Bonfire Night ‘blacking up’ row ends in smiles all round

The real thing: Members of Zulu Tradition marched alongside Borough Bonfire Society. Photography by Peter Cripps

Lewes Borough Bonfire Society agreed to tone down its Zulu costumes amid the controversy caused by ‘blacking up’.

Members have been painting their faces for decades but this year the society was accused of racism because of the practice.

It bowed to guidance from the leader of the South African dance group scheduled to march alongside members during Saturday’s Bonfire Night celebrations in Lewes.

Thanda Gumede, of Zulu Tradition, asked that Borough consider using a colour that was “drastically different from black”. He also asked members to rethink the skulls and horns worn as part of the costume, “which make us look barbaric”.

Borough committee member Mick Symes said in advance of the celebrations it had “accepted in full” Mr Gumede’s guidance.

Mr Symes said: “We are more than happy to take this advice from Thanda. We are very, very happy to say we are making minor but significant alterations based on very meaningful cultural advice from Thanda.”

He added: “I am not going to guarantee there will be no ‘blackface’ around. But the guarantee I can give is we are bending over backwards to comply with this advice.”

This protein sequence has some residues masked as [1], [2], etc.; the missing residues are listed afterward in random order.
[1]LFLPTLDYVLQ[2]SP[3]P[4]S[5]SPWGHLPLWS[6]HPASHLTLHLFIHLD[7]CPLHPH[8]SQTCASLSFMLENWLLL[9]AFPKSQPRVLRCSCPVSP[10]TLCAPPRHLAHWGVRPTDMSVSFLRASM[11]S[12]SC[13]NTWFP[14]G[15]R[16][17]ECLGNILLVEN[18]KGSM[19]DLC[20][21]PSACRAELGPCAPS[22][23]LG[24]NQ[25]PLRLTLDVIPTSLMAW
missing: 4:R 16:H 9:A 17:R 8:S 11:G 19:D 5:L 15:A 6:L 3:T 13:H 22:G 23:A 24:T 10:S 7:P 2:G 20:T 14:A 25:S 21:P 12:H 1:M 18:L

The decision followed a petition entitled ‘Bonfire Against Racism’, which asked for an end to the ‘blackface’ tradition and attracted more than 1,600 signatures.

Mr Gumede said on Monday that marching with Borough on Bonfire Night had been an “incredible” experience.

“Give these guys credit,” he said. “I didn’t force them into anything. I simply pointed out there were some things I wasn’t happy with and they said ‘what can we do to fix it?’”

Jason Winter, Chairman of Borough, said the evening had been a great success – and an emotional one. “I’ve never heard cheers like it from the crowds when Zulu Tradition came down the street with us,” he said. “It brought tears to my eyes.”

Mr Symes said the real Zulus had wowed the town. “They were invited to lead our main procession,” he said. “They won the hearts of every one of us.”

The ‘Zulux’ black paint tin, which had formed part of the society’s tableau, was ceremonially consigned to the flames of history by Mr Winter outside the Law Courts during Bonfire Prayers.

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